Besides helping more consumers qualify for loans or better rates, the change benefits the financial industry with a better reflection of a borrower’s real payment behavior.
New York (PRWEB) November 11, 2014
Strategic Consulting Services (http://www.strategiccs.org), a New York firm providing financial advisory services for consumers, warns that FICO 9 changes which could potentially help millions of Americans with credit problems is years away from full industry adoption. The new lending calculation policies have been announced but may not be applied to mortgages until next decade.
Fair Isaac Corp. in August this year announced a significant change to its FICO Score, the leading credit score model used by lenders and creditors, Due to be released this fall, the modification would change how the model accounts for medical debt collections. The impact of a consumer paying a bill in full or settling the debt would improve a credit score, giving debtors more incentive to repay debt. Previously, if a borrower didn’t pay a bill, their credit score would have been negatively impacted regardless of how they repaid the debt. This announcement came as good news as medical collections can be damaging to credit scores and has become a growing trend on the credit report of average Americans.
While the FICO 9 changes may be incorporated in the next year by automotive and other lenders, mortgage lenders are most likely three to five years away from using the new model. The two largest players in the American mortgage business, Fannie Mae and Freddie Mac represent the main delay in the adoption process. Investigation by Housing Wire has confirmed that Fannie and Freddie are currently using FICO4. The organization that oversees Fannie and Freddie, Federal Housing Finance Agency, has released its goals through 2017 and they do not include FICO changes.
The change for the average American is an incentive to repay or settle medical debt, rather than avoiding it or declaring bankruptcy. Over the life of a 30-year loan, even a small improvement to a credit score could equal thousands of dollars – or save an applicant from a loan rejection. America’s repayment of medical debt has become a problem with health care ranking as the number one reason for bankruptcy in the United States. In the U.S. as of July this year, 64 million consumers had a medical collection on their credit report. Medical debt usually is not planned for, with large bills that are outside of one’s control.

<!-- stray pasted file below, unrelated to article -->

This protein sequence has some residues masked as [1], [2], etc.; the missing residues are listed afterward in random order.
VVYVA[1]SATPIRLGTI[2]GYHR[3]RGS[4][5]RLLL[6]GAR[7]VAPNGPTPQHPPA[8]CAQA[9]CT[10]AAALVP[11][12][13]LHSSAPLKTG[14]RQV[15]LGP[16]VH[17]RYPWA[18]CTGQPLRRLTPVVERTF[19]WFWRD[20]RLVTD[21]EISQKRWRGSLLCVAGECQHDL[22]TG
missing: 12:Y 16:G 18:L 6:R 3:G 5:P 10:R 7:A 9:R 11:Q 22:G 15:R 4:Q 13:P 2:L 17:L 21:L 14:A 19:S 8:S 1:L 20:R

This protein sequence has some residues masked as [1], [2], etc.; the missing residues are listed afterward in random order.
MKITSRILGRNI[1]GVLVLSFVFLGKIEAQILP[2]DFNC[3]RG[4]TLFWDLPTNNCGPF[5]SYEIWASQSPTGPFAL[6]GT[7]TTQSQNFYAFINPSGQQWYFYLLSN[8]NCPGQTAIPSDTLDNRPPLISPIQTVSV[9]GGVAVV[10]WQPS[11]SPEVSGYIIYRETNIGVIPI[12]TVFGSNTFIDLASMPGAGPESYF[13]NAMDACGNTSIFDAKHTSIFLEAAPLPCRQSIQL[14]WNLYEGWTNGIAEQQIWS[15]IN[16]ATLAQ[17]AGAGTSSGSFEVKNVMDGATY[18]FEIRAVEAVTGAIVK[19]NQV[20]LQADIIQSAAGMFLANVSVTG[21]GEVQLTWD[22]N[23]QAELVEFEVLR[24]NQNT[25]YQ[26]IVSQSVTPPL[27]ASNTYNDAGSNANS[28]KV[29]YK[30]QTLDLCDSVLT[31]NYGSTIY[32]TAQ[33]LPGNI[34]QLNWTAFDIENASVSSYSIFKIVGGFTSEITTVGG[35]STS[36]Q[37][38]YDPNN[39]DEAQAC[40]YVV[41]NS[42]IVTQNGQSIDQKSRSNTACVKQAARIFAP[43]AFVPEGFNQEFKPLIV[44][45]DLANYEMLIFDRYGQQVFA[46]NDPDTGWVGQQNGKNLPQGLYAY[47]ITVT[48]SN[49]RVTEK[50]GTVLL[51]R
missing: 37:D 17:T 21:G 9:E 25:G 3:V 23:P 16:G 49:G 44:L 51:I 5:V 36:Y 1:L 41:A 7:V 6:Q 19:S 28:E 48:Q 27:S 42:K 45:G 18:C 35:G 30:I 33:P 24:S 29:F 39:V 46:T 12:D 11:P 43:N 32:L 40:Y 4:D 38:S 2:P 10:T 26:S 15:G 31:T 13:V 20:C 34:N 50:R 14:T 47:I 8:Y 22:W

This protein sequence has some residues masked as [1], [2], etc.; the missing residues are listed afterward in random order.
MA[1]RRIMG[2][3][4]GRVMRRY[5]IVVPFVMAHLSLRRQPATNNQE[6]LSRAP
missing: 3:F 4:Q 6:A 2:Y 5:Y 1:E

While slow adoption of FICO 9 may be a disappointment, there is hope for expedited change that could come from the proposed Fair Credit Reporting Improvement Act of 2014. Bringing sweeping changes to how consumers’ credit reports are calculated, the proposed Act would require Fannie and Freddie to review and update their lending policies and models. The Act would also make the medical debt calculation changes from FICO 9 as an update to the nearly 45-year-old Fair Credit Reporting Act (FCRA).
“These changes are important and should be expedited. Besides helping more consumers qualify for loans or better rates, the change benefits the financial industry with a better reflection of a borrower’s real payment behavior. Since medical debt isn’t planned, like a car purchase, it should be treated differently so lenders can target lending more accurately and make better informed loans,” says Ben Kittle, Senior Financial Consultant at Strategic Consulting Services. ”These are changes with relatively small impact for lenders but potentially big impacts for the individual consumer.”
About Strategic Consulting Services
Strategic Consulting Services is a financial services firm with teams specialized in Debt Management, Mortgages and Business Services. With a comprehensive client-focused approach, the Company provides assessments looking beyond immediate financial issues to help clients build greater financial strength with smart habits and choices. Since 2007, Strategic Consulting Services has helped individuals and small businesses create savings plans, reduce debt, and make wiser spending choices. For more information visit http://www.strategiccs.org.